- Build Pivot Table-based dashboards for easy interactivity
- Use powerful visual techniques so your content has more effect
What you’ll learn
- Learn to use the EASIEST Business Intelligence tool to create INTERACTIVE Reports and Dashboards in Power BI
- Lifetime access to course materials and practice activities. 100% money back guarantee
- Students will be prepared for the visualization and Power BI Service module of the Microsoft Exam 70-778 Analyzing and Visualizing Data by Using Microsoft Power BI
- Load Dashboards and Reports into the Power BI Service and Configure the Power BI Service
- Learn to use FILTERS and SLICERS to ask the MEANINGFUL questions of your data
- Learn how to use different graph VISUALIZATIONS such as column, line, pie, combo, treemap, geographical and waterfall
- Learn to create POWERFUL tables and matrixes of reporting data
- Work with Power BI and Excel together – Learn to use Excel to analyze Power BI data
- Learn to use CUSTOM Visualizations and Themes in Power BI
What you’ll learn
- Learn about Plotly to create plots like Bar Charts, Line Charts, Scatter Plots, Heat Maps, and more!
- Create Layouts with Plotly’s Dash library.
- Use Dash to create interactive components with Plotly.
- Learn how to connect multiple inputs and outputs with a dashboard.
- Update live interactive graphs with clicks, hover overs, and more.
- Connect the interactive dashboard to live updating data for streaming information.
- Learn how to secure your interactive dashboards with App Authorization.
- Deploy your interactive dashboards to the internet with services like Heroku.
What you’ll learn
- Overview of Data warehousing and Dimensional Modeling
- Attributes,facts,hierarchies and transformations
- Metrics,Prompts,Search objects in MicroStrategy
- Consolidations & Custom Group in MicroStrategy
- Intelligent Cubes in MicroStrategy
- FreeformSQL Reports in MicroStrategy
- MicroStrategy Dossier Visualization
- MicroStrategy Dashboard Creation
- Filters and Report creation
What you’ll learn
- Become an expert in Statistics, SQL, Tableau, and problem solving
- Boost your resume with in-demand skills
- Gather, organize, analyze and visualize data
- Use data for improved business decision-making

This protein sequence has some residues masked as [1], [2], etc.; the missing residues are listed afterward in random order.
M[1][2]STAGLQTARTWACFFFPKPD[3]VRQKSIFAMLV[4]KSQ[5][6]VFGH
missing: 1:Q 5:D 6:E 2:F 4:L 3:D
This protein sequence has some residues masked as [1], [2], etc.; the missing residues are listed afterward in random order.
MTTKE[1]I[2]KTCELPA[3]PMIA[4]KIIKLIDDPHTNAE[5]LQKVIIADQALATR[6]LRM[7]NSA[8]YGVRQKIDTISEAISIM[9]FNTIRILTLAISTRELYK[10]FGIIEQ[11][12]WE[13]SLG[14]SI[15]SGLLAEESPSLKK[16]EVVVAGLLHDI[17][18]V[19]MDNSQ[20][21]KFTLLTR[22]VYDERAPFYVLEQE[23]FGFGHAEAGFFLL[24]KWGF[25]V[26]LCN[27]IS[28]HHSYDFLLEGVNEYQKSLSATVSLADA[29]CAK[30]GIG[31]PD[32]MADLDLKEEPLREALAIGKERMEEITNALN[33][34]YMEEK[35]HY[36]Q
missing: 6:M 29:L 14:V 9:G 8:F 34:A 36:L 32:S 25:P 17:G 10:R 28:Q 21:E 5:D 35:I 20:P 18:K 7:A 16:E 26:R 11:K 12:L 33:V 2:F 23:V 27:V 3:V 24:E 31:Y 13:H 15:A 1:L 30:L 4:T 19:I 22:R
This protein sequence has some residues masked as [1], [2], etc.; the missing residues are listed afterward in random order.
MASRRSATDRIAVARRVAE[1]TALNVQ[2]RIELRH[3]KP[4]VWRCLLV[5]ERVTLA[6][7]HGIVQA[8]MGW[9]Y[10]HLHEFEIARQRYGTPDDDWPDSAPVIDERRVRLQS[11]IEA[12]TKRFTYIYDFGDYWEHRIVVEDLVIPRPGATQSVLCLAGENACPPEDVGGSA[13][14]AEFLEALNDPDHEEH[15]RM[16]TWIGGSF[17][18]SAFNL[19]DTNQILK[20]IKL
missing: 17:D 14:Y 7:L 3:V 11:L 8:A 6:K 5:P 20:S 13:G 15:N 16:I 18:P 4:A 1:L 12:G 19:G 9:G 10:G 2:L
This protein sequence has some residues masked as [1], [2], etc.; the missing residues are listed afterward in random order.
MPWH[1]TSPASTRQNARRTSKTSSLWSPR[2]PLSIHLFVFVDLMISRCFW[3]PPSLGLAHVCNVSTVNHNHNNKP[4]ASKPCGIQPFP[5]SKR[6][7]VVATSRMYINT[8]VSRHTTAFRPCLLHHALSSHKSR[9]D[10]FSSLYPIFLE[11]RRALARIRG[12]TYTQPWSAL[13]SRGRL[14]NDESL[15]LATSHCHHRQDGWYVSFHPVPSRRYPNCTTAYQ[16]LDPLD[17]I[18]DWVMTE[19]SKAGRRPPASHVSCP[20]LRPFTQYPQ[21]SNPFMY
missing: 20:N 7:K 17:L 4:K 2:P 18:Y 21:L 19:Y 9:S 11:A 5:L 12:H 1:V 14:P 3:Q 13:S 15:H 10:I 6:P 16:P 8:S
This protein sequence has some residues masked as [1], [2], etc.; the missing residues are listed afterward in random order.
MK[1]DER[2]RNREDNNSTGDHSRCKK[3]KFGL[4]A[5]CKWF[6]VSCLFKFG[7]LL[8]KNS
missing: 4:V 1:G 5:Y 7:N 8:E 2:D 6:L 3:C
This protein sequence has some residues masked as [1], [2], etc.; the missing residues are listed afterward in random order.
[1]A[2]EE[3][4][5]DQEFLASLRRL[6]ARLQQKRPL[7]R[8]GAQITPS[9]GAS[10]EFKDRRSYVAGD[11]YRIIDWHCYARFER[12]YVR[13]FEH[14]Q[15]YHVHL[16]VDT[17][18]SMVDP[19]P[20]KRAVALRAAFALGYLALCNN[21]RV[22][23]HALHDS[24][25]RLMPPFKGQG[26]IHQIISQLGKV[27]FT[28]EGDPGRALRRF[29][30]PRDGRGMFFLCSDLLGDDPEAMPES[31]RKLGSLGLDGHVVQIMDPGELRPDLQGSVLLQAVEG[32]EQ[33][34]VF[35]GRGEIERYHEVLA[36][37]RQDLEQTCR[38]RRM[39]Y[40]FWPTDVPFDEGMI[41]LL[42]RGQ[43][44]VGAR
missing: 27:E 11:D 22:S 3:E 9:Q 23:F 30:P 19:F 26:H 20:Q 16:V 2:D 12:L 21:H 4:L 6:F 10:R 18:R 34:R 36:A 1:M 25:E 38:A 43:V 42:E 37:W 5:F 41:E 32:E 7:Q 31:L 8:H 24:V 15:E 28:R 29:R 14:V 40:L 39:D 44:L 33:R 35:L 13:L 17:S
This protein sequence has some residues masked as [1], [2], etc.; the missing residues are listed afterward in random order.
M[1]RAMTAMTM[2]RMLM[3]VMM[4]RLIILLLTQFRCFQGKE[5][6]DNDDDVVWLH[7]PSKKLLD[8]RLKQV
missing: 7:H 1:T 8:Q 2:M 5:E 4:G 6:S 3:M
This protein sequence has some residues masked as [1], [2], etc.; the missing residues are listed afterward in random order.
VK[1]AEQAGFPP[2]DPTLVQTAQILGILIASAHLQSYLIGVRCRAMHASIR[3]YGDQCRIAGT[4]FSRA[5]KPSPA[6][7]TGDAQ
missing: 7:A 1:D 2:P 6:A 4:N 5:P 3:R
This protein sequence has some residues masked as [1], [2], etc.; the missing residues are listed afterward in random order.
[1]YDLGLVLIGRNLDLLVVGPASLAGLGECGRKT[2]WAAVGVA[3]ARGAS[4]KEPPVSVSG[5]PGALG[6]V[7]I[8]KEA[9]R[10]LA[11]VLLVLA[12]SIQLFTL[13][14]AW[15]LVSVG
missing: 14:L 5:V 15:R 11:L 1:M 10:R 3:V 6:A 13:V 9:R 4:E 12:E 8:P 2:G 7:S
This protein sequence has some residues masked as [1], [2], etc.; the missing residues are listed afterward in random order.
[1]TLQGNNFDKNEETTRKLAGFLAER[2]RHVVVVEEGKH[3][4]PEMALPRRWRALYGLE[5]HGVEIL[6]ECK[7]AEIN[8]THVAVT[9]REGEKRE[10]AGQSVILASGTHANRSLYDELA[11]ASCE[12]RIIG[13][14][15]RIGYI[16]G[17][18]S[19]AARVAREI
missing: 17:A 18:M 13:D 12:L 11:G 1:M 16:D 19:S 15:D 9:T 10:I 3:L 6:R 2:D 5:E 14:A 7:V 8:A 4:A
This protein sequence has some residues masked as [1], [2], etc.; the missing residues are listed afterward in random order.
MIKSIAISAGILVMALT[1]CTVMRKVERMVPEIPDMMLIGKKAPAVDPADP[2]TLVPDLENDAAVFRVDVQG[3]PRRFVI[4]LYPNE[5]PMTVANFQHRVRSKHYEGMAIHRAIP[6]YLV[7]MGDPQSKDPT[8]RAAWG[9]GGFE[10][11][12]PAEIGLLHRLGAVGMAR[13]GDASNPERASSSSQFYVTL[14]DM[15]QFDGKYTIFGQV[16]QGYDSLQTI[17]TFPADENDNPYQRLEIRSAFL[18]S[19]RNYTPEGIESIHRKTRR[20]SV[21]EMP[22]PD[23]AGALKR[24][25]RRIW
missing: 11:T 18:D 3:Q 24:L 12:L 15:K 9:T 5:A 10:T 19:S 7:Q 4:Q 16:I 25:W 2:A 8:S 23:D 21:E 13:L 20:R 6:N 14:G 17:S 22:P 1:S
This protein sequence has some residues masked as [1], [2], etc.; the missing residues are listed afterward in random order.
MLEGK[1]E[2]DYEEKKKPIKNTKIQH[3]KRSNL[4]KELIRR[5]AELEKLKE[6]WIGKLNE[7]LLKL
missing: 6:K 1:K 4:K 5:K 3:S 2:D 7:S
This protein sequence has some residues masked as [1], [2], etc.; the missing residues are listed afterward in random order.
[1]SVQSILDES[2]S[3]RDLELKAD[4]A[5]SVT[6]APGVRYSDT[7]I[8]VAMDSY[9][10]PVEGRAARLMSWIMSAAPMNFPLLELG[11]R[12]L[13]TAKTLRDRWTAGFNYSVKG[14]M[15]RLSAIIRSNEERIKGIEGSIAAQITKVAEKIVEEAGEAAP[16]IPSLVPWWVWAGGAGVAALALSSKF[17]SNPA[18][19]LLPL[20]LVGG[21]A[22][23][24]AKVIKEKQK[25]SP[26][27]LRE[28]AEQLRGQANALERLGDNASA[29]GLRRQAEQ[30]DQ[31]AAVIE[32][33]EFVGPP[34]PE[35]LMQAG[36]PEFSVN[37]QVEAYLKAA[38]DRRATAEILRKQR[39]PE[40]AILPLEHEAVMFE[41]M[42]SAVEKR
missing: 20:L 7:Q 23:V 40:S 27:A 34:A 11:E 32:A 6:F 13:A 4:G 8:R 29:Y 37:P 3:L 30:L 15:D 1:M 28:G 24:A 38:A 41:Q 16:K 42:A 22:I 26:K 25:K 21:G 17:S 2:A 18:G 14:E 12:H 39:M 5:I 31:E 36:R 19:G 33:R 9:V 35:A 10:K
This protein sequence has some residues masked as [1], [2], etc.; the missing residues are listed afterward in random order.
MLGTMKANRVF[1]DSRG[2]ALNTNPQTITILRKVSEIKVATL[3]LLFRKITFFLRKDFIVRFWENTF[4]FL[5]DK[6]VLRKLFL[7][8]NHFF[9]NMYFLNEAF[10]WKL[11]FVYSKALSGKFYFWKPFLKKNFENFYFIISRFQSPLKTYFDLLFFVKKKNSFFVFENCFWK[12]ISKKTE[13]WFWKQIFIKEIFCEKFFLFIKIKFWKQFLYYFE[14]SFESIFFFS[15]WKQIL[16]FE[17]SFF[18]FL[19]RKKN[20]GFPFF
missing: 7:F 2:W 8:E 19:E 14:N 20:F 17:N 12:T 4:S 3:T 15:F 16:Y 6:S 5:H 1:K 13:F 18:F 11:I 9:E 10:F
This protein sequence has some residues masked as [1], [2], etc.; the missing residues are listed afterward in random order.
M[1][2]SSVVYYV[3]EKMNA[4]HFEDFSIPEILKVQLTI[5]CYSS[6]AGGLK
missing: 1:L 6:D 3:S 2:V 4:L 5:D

- Present information in the form of metrics, KPIs, reports, and dashboards
- Perform quantitative and qualitative business analysis
- Analyze current and historical data
- Discover how to find trends, market conditions, and research competitor positioning
- Understand the fundamentals of database theory
- Use SQL to create, design, and manipulate SQL databases
- Extract data from a database writing your own queries
- Create powerful professional visualizations in Tableau
- Combine SQL and Tableau to visualize data from the source
- Solve real-world business analysis tasks in SQL and Tableau
Best Books on Dashboard Development
The definitive reference book with real-world solutions you won’t find anywhere else The Big Book of Dashboards presents a comprehensive reference for those tasked with building or overseeing the development of business dashboards.
Comprising dozens of examples that address different industries and departments (healthcare, transportation, finance, human resources, marketing, customer service, sports, etc.) and different platforms (print, desktop, tablet, smartphone, and conference room display) The Big Book of Dashboards is the only book that matches great dashboards with real-world business scenarios. By organizing the book based on these scenarios and offering practical and effective visualization examples, The Big Book of Dashboards will be the trusted resource that you open when you need to build an effective business dashboard.
Pro Power BI Desktop shows you how to use source data to produce stunning dashboards and compelling reports that you mold into a data narrative to seize your audience’s attention. Slice and dice the data with remarkable ease and then add metrics and KPIs to project the insights that create your competitive advantage. Convert raw data into clear, accurate, and interactive information with Microsoft’s free self-service BI tool.
This book shows you how to choose from a wide range of built-in and third-party visualization types so that your message is always enhanced. You will be able to deliver those results on PCs, tablets, and smartphones, as well as share results via the cloud. The book helps you save time by preparing the underlying data correctly without needing an IT department to prepare it for you.
A step-by-step approach to building stunning dashboards with QlikView Key Features Perform effective storytelling through interactive dashboards built with QlikView Create different types of visualizations from a variety of data sources Includes tips, tricks, and best practices to perform effective Business Intelligence using QlikView Book DescriptionQlikView is one of the market leaders when it comes to building effective Business Intelligence solutions.
This book will show how you can leverage its power to build your own dashboards to tell your own data story. The book starts with showing you how to connect your data to QlikView and create your own QlikView application.
This book takes a hands-on approach to developing dashboards, from instructing users on advanced Excel techniques to addressing dashboard pitfalls common in the real world. Dashboards for Excel is your key to creating informative, actionable, and interactive dashboards and decision support systems.
Throughout the book, the reader is challenged to think about Excel and data analytics differently―that is, to think outside the cell. This book shows you how to create dashboards in Excel quickly and effectively.